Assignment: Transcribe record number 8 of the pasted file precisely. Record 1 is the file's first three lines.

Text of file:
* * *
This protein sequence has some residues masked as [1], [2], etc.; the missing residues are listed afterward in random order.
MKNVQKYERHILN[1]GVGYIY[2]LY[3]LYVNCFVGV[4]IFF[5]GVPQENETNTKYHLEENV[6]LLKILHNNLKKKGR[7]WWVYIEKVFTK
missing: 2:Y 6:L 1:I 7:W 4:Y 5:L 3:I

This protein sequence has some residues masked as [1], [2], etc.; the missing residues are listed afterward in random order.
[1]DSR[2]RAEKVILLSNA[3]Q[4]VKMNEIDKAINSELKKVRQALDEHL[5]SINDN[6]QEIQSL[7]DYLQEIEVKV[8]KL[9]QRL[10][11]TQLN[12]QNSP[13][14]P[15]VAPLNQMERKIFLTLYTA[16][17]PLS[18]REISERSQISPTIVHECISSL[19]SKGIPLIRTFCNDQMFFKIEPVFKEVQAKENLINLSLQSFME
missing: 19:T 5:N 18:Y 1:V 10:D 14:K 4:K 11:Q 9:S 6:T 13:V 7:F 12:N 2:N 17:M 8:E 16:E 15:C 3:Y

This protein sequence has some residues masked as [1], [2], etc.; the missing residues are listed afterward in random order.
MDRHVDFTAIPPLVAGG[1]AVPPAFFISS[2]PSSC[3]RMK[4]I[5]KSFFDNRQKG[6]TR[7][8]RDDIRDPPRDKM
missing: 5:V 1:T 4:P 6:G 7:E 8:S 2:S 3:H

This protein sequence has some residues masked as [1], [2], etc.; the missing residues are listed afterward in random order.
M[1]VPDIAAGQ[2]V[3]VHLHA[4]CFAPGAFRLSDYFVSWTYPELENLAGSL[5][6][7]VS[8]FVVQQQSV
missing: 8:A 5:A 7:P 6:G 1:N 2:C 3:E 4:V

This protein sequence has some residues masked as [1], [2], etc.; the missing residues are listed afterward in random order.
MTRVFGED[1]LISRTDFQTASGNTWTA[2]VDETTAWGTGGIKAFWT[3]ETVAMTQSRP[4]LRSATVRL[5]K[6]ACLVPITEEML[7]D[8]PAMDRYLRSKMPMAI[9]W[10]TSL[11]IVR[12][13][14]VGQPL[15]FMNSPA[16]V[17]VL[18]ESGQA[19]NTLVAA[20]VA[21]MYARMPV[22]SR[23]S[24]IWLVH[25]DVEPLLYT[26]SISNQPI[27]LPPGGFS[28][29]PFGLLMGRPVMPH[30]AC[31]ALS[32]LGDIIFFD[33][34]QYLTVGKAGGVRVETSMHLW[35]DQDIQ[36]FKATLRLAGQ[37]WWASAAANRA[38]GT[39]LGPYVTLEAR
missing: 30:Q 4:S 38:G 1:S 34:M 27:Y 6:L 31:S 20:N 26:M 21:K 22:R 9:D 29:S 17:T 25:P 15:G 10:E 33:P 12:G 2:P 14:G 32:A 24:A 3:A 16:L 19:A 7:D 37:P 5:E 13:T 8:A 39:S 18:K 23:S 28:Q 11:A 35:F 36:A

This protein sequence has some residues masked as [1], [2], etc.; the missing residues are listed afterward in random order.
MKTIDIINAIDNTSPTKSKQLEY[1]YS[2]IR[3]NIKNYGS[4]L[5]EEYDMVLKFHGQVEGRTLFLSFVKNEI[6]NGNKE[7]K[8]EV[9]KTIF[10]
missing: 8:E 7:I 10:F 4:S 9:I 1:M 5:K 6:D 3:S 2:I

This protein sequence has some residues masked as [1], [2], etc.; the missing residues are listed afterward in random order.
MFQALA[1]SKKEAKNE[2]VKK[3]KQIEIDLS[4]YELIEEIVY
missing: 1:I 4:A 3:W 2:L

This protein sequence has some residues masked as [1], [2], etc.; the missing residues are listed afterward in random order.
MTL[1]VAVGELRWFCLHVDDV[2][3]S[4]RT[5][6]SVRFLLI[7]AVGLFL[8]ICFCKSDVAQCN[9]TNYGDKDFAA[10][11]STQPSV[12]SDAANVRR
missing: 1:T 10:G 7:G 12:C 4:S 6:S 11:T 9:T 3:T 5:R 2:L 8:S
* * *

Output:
This protein sequence has some residues masked as [1], [2], etc.; the missing residues are listed afterward in random order.
MTL[1]VAVGELRWFCLHVDDV[2][3]S[4]RT[5][6]SVRFLLI[7]AVGLFL[8]ICFCKSDVAQCN[9]TNYGDKDFAA[10][11]STQPSV[12]SDAANVRR
missing: 1:T 10:G 7:G 12:C 4:S 6:S 11:T 9:T 3:T 5:R 2:L 8:S